CLAIMANT, A FIELD INSPECTOR FOR A VACANT PROPERTY PRESERVATION COMPANY, WAS AN EMPLOYEE ENTITLED TO UNEMPLOYMENT INSURANCE BENEFITS (THIRD DEPT).

The Third Department determined claimant field inspector was an employee of Safeguard Properties, a property preservation company that preserves vacant properties for lenders on homes that have delinquent loans. Claimant, who performed property occupancy inspections, was not an independent contractor and was therefore entitled to unemployment insurance benefits:

The record establishes that claimant, who did not have an inspection business or any other business entity, applied for the field inspector job upon a recommendation of a friend. Inspectors, such as claimant, were sent work orders to perform inspections on properties and were required to complete such inspections within a time frame set by Safeguard. Field inspectors were assigned a regional supervisor to contact regarding questions and problems that arose in connection with the inspections, or to request extensions of time to complete a work assignment. Safeguard prioritized the work order assignments, required field inspectors to adhere to a dress code, provided instructions as to various aspects of how a work assignment was to be completed and, with regard to claimant, paid her every two weeks. Safeguard provided a replacement if a field inspector could not perform an assignment and required field inspectors to provide 30 days’ notice of scheduled vacations, reserving the right to deny such vacation requests. Any complaints by customers or clients were handled by Safeguard.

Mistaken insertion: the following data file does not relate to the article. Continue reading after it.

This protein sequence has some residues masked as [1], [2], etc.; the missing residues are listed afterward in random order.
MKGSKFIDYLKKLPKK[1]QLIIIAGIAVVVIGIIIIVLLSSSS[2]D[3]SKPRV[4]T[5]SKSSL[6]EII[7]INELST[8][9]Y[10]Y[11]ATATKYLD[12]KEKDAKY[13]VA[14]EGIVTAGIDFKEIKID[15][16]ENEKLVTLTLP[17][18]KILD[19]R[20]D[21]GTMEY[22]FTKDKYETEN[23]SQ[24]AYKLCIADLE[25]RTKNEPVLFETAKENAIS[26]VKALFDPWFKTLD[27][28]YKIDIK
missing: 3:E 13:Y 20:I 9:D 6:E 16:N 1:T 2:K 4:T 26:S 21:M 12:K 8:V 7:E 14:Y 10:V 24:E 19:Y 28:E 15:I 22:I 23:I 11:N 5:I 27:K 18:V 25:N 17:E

The record also discloses that field inspectors were required to use a computer compatible with software provided by Safeguard. Safeguard provided stickers and door hangers to inspectors and required that stickers bearing Safeguard’s name be affixed to vacant properties. Safeguard tracked field inspectors’ productivity and required their participation in regular mandatory telephone conferences to discuss work quality. Disciplinary action would be imposed upon field inspectors who failed to respond to Safeguard’s contacts. Matter of Sischo (Safeguard Props. LLC–Commissioner of Labor), 2020 NY Slip Op 00894, Third Dept 2-6-20